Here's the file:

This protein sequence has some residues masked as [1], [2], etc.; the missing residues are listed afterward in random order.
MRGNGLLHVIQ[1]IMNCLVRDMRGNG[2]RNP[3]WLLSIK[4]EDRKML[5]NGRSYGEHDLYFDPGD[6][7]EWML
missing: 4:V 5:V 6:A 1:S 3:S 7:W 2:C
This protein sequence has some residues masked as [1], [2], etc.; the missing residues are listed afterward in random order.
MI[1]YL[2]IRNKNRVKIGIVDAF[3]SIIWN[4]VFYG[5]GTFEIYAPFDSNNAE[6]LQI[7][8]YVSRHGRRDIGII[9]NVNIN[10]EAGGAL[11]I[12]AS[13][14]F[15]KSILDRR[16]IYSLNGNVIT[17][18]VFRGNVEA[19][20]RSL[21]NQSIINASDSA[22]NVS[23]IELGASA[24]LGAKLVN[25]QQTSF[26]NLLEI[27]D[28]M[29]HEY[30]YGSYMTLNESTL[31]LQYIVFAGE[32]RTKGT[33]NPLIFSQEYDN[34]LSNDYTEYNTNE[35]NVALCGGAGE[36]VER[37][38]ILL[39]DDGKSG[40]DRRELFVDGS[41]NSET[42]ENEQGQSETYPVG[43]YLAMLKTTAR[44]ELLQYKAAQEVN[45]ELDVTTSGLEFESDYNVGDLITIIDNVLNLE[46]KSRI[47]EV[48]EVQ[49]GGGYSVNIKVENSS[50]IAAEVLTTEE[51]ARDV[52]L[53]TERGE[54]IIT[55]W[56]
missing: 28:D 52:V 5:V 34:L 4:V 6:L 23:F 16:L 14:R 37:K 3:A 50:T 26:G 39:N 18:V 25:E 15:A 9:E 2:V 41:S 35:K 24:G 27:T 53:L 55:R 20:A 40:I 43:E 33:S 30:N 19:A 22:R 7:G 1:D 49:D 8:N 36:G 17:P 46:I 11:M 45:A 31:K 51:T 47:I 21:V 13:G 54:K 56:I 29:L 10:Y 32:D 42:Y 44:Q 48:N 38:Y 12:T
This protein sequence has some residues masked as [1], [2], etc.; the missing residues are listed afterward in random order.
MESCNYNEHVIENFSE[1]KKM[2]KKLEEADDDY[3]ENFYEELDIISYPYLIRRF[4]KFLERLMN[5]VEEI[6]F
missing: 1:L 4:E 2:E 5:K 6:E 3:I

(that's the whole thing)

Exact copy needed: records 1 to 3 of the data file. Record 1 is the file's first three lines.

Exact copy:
This protein sequence has some residues masked as [1], [2], etc.; the missing residues are listed afterward in random order.
MRGNGLLHVIQ[1]IMNCLVRDMRGNG[2]RNP[3]WLLSIK[4]EDRKML[5]NGRSYGEHDLYFDPGD[6][7]EWML
missing: 4:V 5:V 6:A 1:S 3:S 7:W 2:C
This protein sequence has some residues masked as [1], [2], etc.; the missing residues are listed afterward in random order.
MI[1]YL[2]IRNKNRVKIGIVDAF[3]SIIWN[4]VFYG[5]GTFEIYAPFDSNNAE[6]LQI[7][8]YVSRHGRRDIGII[9]NVNIN[10]EAGGAL[11]I[12]AS[13][14]F[15]KSILDRR[16]IYSLNGNVIT[17][18]VFRGNVEA[19][20]RSL[21]NQSIINASDSA[22]NVS[23]IELGASA[24]LGAKLVN[25]QQTSF[26]NLLEI[27]D[28]M[29]HEY[30]YGSYMTLNESTL[31]LQYIVFAGE[32]RTKGT[33]NPLIFSQEYDN[34]LSNDYTEYNTNE[35]NVALCGGAGE[36]VER[37][38]ILL[39]DDGKSG[40]DRRELFVDGS[41]NSET[42]ENEQGQSETYPVG[43]YLAMLKTTAR[44]ELLQYKAAQEVN[45]ELDVTTSGLEFESDYNVGDLITIIDNVLNLE[46]KSRI[47]EV[48]EVQ[49]GGGYSVNIKVENSS[50]IAAEVLTTEE[51]ARDV[52]L[53]TERGE[54]IIT[55]W[56]
missing: 28:D 52:V 5:V 34:L 4:V 6:L 23:F 16:L 14:R 37:K 3:A 50:T 26:G 39:N 18:V 25:E 15:A 9:E 2:V 41:S 35:K 24:G 27:T 53:L 55:R 20:A 40:I 43:E 33:S 30:N 19:A 22:R 7:G 1:D 49:D 8:N 36:G 17:P 46:I 11:M 45:A 31:K 51:T 47:I 21:V 13:G 54:K 56:I 29:L 10:Y 32:D 42:Y 44:Q 48:N 38:Y 12:T
This protein sequence has some residues masked as [1], [2], etc.; the missing residues are listed afterward in random order.
MESCNYNEHVIENFSE[1]KKM[2]KKLEEADDDY[3]ENFYEELDIISYPYLIRRF[4]KFLERLMN[5]VEEI[6]F
missing: 1:L 4:E 2:E 5:K 6:E 3:I